At The Movies No More

I knew this was coming down the pike ever since the announcement many months ago, but having just watched the very last episode of At The Movies, I’m still a little saddened.

Like many, I grew up watching Gene Siskel and Roger Ebert over the years, and thanks to their passion and savvy and wit I was exposed to far more films than I ever would have discovered on my own. Long before the Internet – hell, before cable television, the local PBS station would air the show at what usually was an ungodly hour. And since there were no VCRs yet either, only by living a lifestyle that found me awake at those ungodly hours allowed me to luck into their program.

They had a tremendous run and became celebrities themselves, their faux rivalry and fights always good for a joke with Johnny Carson or David Letterman, but it was obvious to anyone watching their interaction that Gene and Roger were brothers under it all. Brothers fight and brothers sometimes say hurtful things, but brothers share a bond that survives the worst of times. Brothers have each other’s back when the chips are down. Sadly, Gene was taken from us way too soon; Ebert’s eulogies and remembrances of Siskel are some of the most heartfelt words I’ve ever read.

Ebert soldiered on with a few guest partners before teaming with Richard Roeper for over six years before his own health forced him to take a back seat. Roeper in turn honored Ebert by engaging with a roundtable of guest critics until the program was disastrously revamped to attract a younger demographic with Ben Lyons and Ben Mankiewicz as hosts. I’ve already beat that dead horse.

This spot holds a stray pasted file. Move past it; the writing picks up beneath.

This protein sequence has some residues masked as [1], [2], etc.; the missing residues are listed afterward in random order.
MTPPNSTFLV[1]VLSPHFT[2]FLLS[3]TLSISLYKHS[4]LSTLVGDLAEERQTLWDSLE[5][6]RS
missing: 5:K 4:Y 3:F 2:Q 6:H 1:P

When Buena Vista finally realized what everyone else had a year earlier, out went the Bens and in came two of the guests from the Roeper era, A.O. Scott and Michael Phillips. The show reverted to the tried-and-true format of simply showing clips and talking about the movies without all the whiz-bang fluff that was tried the year before. (In other words, the IQ level of the show broke triple digits again). But the damage had been done.

Although it’s not an expensive show to produce, technology now allows movie fans instant access to full trailers, films-on-demand, phenomenal promotional videos and hundreds of websites that distill critical analysis of the latest films and even collect them in a central location. Just like online news feeds are making the physical newspaper obsolete, a show with two talking heads is not as unique as it was in those dark and desperate pre-cable days, no matter how good the hosts are. There are entire networks devoted to clip shows, and ironically they’re aired on one in my town, just another block of time in a highlight world.

The last show went out with a classy look back at its origins and a hint that maybe Scott and Phillips have some future plans up their sleeve. Ebert and Roeper have also mentioned in the past that they were looking at other options. These guys are still around, and I’ll still read them however I can, even as I browse some of those websites that no doubt took their idea and expanded upon it. I won’t have to miss their thoughts and words.

But after thirty-five years, I will miss my weekly fix on television.

At The Movies history

At The Movies official website.

Roger Ebert’s blog.

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Filed under Editorials, Features and Interviews, Reviews

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